• November 3, 2011

    Manufacturers of tumor necrosis factor (TNF) blockers will now be required to enhance safety surveillance of the risk of malignancy with use of these agents in children and young adults (30 years of age or younger), according to an FDA safety communication. Manufacturers must conduct in-depth follow-up of reports of malignancy cases in pediatric and young adult patients and submit all reports of malignancy to FDA within 15 days. In addition, the agency is requiring manufacturers to provide annual summaries and assessments of malignancies and TNF blocker utilization data. This enhanced surveillance requirement will be re-evaluated periodically by FDA over the next 10 years.

  • November 2, 2011

    Results from a recently completed retrospective study in children and young adults 2 to 24 years of age found no association between use of certain attention-deficit/hyperactivity disorder (ADHD) medications and serious cardiovascular events such as stroke, myocardial infarction, and sudden cardiac death, according to a FDA safety communication. A detailed description of this study is presented in the Psychiatry section of this website. The agency continues to recommend that health care professionals prescribe these medications according to the professional prescribing label.

  • October 27, 2011

    New data from two FDA-sponsored observational studies suggest that the risk of neuropsychiatric hospitalizations is not increased with varenicline use, according to a FDA safety update.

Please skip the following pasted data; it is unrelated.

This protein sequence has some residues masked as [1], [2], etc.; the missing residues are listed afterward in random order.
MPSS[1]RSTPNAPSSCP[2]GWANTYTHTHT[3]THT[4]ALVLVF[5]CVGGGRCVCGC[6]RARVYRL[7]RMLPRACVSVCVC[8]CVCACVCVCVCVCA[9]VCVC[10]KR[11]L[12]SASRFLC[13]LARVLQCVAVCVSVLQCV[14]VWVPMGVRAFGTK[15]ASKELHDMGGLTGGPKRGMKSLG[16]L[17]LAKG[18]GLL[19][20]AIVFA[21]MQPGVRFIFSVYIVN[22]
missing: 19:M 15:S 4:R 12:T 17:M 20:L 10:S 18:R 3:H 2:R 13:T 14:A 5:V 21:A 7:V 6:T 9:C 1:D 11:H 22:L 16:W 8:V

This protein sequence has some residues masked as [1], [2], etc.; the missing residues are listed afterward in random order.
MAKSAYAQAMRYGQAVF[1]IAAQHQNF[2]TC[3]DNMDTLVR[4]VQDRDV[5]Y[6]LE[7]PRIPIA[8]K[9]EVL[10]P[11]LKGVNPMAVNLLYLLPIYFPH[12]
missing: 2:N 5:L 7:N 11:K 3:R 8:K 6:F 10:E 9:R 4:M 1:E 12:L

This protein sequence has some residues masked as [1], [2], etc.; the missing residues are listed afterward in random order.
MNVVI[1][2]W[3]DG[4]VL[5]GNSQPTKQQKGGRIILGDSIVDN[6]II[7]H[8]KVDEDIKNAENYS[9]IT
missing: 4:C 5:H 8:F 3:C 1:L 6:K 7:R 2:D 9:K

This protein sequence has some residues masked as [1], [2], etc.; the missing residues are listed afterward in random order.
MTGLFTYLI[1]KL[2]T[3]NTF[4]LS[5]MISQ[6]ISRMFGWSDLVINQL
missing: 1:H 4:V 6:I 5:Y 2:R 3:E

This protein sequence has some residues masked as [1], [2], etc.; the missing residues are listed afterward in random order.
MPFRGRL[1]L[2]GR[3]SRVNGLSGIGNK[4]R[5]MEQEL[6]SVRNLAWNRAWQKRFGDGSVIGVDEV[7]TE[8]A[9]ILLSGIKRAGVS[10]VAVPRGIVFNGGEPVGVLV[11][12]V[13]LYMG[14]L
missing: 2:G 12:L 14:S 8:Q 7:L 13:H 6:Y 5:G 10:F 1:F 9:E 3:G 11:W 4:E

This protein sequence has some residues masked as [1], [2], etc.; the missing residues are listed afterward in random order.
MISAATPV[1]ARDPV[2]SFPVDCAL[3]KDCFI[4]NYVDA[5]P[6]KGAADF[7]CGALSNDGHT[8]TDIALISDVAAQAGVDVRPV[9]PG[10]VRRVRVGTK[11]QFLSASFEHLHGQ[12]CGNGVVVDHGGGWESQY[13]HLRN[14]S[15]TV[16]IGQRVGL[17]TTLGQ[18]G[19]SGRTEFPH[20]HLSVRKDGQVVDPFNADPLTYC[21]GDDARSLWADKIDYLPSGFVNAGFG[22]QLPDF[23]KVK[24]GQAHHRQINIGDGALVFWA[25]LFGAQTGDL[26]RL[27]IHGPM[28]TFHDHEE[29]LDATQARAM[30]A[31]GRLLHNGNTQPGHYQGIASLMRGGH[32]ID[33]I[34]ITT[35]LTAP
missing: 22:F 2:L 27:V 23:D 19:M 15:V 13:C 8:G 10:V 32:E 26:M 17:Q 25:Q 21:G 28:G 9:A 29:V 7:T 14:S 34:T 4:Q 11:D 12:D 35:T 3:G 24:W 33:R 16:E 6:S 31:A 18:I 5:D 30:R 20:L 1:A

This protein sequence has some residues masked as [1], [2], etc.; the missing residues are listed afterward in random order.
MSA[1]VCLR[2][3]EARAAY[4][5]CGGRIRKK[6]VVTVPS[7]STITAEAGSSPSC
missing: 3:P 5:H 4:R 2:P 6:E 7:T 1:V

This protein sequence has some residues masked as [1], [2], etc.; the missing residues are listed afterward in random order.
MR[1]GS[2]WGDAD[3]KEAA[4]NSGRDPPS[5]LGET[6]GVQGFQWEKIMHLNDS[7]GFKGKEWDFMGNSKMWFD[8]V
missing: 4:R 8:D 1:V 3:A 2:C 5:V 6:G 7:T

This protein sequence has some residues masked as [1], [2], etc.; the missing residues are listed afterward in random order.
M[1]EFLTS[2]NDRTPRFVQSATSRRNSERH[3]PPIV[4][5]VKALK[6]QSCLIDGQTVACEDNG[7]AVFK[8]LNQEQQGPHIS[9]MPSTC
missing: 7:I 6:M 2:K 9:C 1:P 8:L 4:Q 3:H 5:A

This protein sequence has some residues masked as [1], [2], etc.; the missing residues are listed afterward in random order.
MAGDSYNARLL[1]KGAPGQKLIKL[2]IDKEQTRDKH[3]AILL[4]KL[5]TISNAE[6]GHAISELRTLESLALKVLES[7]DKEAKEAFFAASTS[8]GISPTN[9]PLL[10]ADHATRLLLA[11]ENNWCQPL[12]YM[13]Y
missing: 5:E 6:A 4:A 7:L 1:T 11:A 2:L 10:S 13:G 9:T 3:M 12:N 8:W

The first trial found no statistically significant difference in the risk of psychiatric hospitalization for varenicline compared with nicotine replacement therapy users (hazard ratio [HR] 0.76; 95% confidence interval [CI] 0.40–1.46). These findings were confirmed in the second trial, which also found no significant difference in the risk of psychiatric hospitalization between similar groups (HR 1.13; 95% CI 0.57–2.21).

    The agency noted that although these two studies did not suggest an increased risk of neuropsychiatric events that result in hospitalization, they do not rule out an increased risk of other neuropsychiatric events with varenicline. The studies had various design limitations, including a sample size not large enough to detect rare events.

    FDA said that the current warnings and precautions for serious neuropsychiatric events with varenicline still apply based on postmarketing reports of changes in mood and behavior during and after varenicline use. Health care providers are advised to continue to ask patients about any history of psychiatric illness before initiating treatment with varenicline and to educate patients and caregivers to immediately stop taking the drug and contact a health professional if agitation, hostility, depressed mood, or changes in behavior or thinking or suicidal ideation/behavior are observed.

    The risk of neuropsychiatric events with varenicline will continue to be evaluated by FDA. In addition, Pfizer is currently conducting a large safety clinical trial to assess neuropsychiatric adverse events. Results are expected in 2017.